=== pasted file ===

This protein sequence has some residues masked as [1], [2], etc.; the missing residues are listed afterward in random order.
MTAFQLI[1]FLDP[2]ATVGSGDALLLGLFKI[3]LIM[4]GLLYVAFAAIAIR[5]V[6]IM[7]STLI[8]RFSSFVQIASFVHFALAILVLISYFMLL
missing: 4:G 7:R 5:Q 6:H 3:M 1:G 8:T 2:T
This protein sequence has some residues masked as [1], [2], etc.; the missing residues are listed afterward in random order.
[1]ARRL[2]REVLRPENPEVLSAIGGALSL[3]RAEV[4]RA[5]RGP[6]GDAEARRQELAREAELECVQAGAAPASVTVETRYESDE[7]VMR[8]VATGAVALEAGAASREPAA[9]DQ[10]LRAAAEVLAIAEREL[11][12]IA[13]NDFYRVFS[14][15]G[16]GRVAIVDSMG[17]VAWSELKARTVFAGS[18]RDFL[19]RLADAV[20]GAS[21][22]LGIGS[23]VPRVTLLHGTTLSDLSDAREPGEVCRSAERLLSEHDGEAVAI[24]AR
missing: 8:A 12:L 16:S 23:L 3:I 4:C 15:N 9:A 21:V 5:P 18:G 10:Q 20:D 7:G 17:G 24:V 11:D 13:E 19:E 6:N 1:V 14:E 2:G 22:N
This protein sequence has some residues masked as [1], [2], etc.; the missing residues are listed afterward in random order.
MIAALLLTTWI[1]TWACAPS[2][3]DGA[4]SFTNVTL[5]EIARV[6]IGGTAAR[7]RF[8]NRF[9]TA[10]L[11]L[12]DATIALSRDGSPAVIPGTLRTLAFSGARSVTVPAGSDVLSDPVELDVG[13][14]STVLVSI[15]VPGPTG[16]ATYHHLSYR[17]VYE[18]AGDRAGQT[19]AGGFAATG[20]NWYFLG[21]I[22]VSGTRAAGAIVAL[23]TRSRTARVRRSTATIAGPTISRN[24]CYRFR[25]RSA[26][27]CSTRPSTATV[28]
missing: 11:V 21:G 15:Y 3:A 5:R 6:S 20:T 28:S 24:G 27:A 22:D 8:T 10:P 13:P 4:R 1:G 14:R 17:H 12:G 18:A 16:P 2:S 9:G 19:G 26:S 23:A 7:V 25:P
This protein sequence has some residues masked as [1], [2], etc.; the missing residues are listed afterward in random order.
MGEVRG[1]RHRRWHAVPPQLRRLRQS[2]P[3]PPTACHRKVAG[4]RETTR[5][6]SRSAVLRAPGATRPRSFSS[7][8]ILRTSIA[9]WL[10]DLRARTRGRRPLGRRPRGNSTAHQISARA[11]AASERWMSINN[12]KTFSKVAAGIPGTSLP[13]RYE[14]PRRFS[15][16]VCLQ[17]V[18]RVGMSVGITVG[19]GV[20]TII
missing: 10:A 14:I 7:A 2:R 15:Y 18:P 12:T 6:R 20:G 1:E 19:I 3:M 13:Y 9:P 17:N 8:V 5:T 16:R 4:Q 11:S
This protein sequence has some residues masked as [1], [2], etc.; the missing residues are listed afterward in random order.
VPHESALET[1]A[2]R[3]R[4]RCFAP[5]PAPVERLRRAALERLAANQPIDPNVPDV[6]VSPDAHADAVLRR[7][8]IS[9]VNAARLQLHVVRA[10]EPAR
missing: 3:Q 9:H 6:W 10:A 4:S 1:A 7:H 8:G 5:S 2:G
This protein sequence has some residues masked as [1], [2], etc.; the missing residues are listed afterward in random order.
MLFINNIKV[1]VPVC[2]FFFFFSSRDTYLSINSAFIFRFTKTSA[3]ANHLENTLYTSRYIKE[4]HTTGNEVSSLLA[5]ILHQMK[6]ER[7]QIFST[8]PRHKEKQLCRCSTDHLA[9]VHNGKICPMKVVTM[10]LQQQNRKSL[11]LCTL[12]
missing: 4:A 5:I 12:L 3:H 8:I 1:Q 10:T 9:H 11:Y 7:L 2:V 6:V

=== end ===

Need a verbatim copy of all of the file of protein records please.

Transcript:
This protein sequence has some residues masked as [1], [2], etc.; the missing residues are listed afterward in random order.
MTAFQLI[1]FLDP[2]ATVGSGDALLLGLFKI[3]LIM[4]GLLYVAFAAIAIR[5]V[6]IM[7]STLI[8]RFSSFVQIASFVHFALAILVLISYFMLL
missing: 4:G 7:R 5:Q 6:H 3:M 1:G 8:T 2:T
This protein sequence has some residues masked as [1], [2], etc.; the missing residues are listed afterward in random order.
[1]ARRL[2]REVLRPENPEVLSAIGGALSL[3]RAEV[4]RA[5]RGP[6]GDAEARRQELAREAELECVQAGAAPASVTVETRYESDE[7]VMR[8]VATGAVALEAGAASREPAA[9]DQ[10]LRAAAEVLAIAEREL[11][12]IA[13]NDFYRVFS[14][15]G[16]GRVAIVDSMG[17]VAWSELKARTVFAGS[18]RDFL[19]RLADAV[20]GAS[21][22]LGIGS[23]VPRVTLLHGTTLSDLSDAREPGEVCRSAERLLSEHDGEAVAI[24]AR
missing: 8:A 12:L 16:S 23:L 3:I 4:C 15:N 9:A 21:V 5:P 18:G 10:Q 20:D 7:G 17:G 24:V 11:D 13:E 19:E 6:N 1:V 14:E 2:G 22:N
This protein sequence has some residues masked as [1], [2], etc.; the missing residues are listed afterward in random order.
MIAALLLTTWI[1]TWACAPS[2][3]DGA[4]SFTNVTL[5]EIARV[6]IGGTAAR[7]RF[8]NRF[9]TA[10]L[11]L[12]DATIALSRDGSPAVIPGTLRTLAFSGARSVTVPAGSDVLSDPVELDVG[13][14]STVLVSI[15]VPGPTG[16]ATYHHLSYR[17]VYE[18]AGDRAGQT[19]AGGFAATG[20]NWYFLG[21]I[22]VSGTRAAGAIVAL[23]TRSRTARVRRSTATIAGPTISRN[24]CYRFR[25]RSA[26][27]CSTRPSTATV[28]
missing: 11:V 21:G 15:Y 3:A 5:R 6:S 20:T 28:S 24:G 27:A 22:D 8:T 10:P 13:P 4:R 1:G 14:R 17:H 12:G 18:A 16:P 2:S 9:G 19:G 26:S 23:A 7:V 25:P
This protein sequence has some residues masked as [1], [2], etc.; the missing residues are listed afterward in random order.
MGEVRG[1]RHRRWHAVPPQLRRLRQS[2]P[3]PPTACHRKVAG[4]RETTR[5][6]SRSAVLRAPGATRPRSFSS[7][8]ILRTSIA[9]WL[10]DLRARTRGRRPLGRRPRGNSTAHQISARA[11]AASERWMSINN[12]KTFSKVAAGIPGTSLP[13]RYE[14]PRRFS[15][16]VCLQ[17]V[18]RVGMSVGITVG[19]GV[20]TII
missing: 10:A 14:I 7:A 2:R 15:Y 18:P 12:T 6:R 20:G 1:E 19:I 3:M 13:Y 9:P 17:N 8:V 5:T 16:R 4:Q 11:S
This protein sequence has some residues masked as [1], [2], etc.; the missing residues are listed afterward in random order.
VPHESALET[1]A[2]R[3]R[4]RCFAP[5]PAPVERLRRAALERLAANQPIDPNVPDV[6]VSPDAHADAVLRR[7][8]IS[9]VNAARLQLHVVRA[10]EPAR
missing: 3:Q 9:H 6:W 10:A 4:S 1:A 7:H 8:G 5:S 2:G
This protein sequence has some residues masked as [1], [2], etc.; the missing residues are listed afterward in random order.
MLFINNIKV[1]VPVC[2]FFFFFSSRDTYLSINSAFIFRFTKTSA[3]ANHLENTLYTSRYIKE[4]HTTGNEVSSLLA[5]ILHQMK[6]ER[7]QIFST[8]PRHKEKQLCRCSTDHLA[9]VHNGKICPMKVVTM[10]LQQQNRKSL[11]LCTL[12]
missing: 4:A 5:I 12:L 3:H 8:I 1:Q 10:T 9:H 11:Y 7:L 2:V 6:V